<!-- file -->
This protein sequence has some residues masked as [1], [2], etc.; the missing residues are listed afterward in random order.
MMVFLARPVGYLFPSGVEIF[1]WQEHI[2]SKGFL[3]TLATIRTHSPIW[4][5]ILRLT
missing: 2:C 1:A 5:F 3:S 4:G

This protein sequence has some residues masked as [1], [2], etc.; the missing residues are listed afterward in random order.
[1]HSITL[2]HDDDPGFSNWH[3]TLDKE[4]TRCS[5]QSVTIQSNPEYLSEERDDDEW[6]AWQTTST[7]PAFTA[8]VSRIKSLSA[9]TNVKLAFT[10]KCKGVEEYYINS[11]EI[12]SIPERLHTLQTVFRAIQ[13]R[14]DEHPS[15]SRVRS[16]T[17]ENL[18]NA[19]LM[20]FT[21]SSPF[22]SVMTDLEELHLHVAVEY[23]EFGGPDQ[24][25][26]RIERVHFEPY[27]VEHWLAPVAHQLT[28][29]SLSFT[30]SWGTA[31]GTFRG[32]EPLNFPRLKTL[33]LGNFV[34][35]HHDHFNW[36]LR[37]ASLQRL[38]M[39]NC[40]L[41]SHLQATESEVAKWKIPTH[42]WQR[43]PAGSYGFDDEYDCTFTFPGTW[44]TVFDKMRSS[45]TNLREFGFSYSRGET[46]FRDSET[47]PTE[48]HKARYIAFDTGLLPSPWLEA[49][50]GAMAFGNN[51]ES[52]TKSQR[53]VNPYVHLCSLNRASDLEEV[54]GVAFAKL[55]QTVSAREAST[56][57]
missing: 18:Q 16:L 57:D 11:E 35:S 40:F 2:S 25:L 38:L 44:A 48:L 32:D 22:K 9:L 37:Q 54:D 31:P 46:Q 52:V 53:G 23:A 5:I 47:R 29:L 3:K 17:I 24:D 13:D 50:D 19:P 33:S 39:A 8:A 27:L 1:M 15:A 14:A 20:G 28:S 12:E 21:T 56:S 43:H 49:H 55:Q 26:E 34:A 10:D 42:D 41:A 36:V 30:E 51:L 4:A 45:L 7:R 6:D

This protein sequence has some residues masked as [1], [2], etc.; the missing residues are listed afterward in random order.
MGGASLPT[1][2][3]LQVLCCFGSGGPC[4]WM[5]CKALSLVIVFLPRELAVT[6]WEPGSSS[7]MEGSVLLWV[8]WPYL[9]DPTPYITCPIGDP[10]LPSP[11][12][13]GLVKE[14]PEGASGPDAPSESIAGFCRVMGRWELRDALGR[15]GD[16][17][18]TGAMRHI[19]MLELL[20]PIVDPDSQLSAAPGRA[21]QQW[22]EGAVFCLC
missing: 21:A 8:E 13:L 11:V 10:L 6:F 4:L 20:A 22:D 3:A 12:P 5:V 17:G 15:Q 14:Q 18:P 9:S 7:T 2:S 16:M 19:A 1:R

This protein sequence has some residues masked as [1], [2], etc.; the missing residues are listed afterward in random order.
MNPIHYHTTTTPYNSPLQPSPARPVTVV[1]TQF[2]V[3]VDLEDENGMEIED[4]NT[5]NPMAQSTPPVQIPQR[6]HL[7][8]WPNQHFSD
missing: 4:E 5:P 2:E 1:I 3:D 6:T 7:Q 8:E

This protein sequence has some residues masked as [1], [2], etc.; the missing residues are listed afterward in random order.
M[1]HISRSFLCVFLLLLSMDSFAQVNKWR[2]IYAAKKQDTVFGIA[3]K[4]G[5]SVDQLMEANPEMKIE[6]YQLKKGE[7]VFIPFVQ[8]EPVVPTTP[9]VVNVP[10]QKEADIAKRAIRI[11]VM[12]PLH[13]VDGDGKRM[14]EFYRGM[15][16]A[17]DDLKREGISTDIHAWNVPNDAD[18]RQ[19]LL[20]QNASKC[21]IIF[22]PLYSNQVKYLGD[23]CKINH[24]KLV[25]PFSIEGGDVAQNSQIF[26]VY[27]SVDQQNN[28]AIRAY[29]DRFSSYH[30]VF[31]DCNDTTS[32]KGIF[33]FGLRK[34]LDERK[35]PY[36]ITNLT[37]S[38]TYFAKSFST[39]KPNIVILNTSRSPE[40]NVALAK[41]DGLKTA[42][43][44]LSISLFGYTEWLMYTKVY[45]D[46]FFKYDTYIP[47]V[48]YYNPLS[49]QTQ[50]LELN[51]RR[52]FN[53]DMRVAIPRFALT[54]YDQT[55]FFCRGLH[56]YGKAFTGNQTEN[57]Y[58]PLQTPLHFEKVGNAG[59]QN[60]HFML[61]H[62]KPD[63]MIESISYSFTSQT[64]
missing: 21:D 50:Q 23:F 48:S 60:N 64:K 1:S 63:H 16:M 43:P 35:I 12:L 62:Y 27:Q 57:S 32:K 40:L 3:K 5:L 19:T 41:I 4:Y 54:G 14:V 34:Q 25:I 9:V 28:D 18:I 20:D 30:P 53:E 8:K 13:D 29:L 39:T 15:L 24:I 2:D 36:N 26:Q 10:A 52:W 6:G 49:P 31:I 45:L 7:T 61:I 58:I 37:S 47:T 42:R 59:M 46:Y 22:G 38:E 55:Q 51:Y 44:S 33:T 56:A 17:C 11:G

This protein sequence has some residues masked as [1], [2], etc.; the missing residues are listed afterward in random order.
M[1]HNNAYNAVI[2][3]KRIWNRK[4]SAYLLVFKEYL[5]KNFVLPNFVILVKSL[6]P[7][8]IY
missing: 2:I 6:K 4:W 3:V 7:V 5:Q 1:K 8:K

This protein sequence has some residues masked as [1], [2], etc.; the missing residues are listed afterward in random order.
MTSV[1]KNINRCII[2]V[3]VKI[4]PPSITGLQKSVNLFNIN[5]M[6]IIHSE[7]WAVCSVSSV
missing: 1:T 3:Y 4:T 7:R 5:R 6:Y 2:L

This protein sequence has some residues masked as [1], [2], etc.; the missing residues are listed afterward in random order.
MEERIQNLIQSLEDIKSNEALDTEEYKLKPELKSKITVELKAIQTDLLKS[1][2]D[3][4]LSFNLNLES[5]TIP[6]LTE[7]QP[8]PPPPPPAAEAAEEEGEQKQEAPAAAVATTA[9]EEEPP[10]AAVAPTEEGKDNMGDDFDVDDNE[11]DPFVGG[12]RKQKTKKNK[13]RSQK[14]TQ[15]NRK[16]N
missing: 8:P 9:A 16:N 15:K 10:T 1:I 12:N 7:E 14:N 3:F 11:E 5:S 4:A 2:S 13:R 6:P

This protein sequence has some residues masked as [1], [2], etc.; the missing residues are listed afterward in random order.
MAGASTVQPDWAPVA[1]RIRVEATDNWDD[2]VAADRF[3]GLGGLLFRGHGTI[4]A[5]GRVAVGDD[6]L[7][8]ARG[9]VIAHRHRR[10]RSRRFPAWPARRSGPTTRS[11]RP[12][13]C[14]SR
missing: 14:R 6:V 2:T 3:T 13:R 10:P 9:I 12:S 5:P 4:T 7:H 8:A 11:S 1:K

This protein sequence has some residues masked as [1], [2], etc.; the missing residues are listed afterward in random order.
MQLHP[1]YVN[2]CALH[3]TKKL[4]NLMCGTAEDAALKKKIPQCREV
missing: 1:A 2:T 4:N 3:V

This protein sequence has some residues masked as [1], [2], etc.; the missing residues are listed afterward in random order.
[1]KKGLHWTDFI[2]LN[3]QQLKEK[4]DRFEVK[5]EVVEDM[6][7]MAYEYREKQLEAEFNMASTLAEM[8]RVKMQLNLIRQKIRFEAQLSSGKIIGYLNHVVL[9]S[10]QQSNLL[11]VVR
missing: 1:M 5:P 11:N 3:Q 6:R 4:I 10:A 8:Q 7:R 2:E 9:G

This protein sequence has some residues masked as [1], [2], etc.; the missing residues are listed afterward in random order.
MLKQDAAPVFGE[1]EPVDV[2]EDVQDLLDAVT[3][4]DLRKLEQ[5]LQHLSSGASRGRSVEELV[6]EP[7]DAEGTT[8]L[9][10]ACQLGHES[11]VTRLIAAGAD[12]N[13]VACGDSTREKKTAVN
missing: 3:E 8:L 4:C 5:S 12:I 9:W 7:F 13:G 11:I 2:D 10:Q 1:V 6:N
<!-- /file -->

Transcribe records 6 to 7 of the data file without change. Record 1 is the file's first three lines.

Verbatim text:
This protein sequence has some residues masked as [1], [2], etc.; the missing residues are listed afterward in random order.
M[1]HNNAYNAVI[2][3]KRIWNRK[4]SAYLLVFKEYL[5]KNFVLPNFVILVKSL[6]P[7][8]IY
missing: 2:I 6:K 4:W 3:V 7:V 5:Q 1:K 8:K

This protein sequence has some residues masked as [1], [2], etc.; the missing residues are listed afterward in random order.
MTSV[1]KNINRCII[2]V[3]VKI[4]PPSITGLQKSVNLFNIN[5]M[6]IIHSE[7]WAVCSVSSV
missing: 1:T 3:Y 4:T 7:R 5:R 6:Y 2:L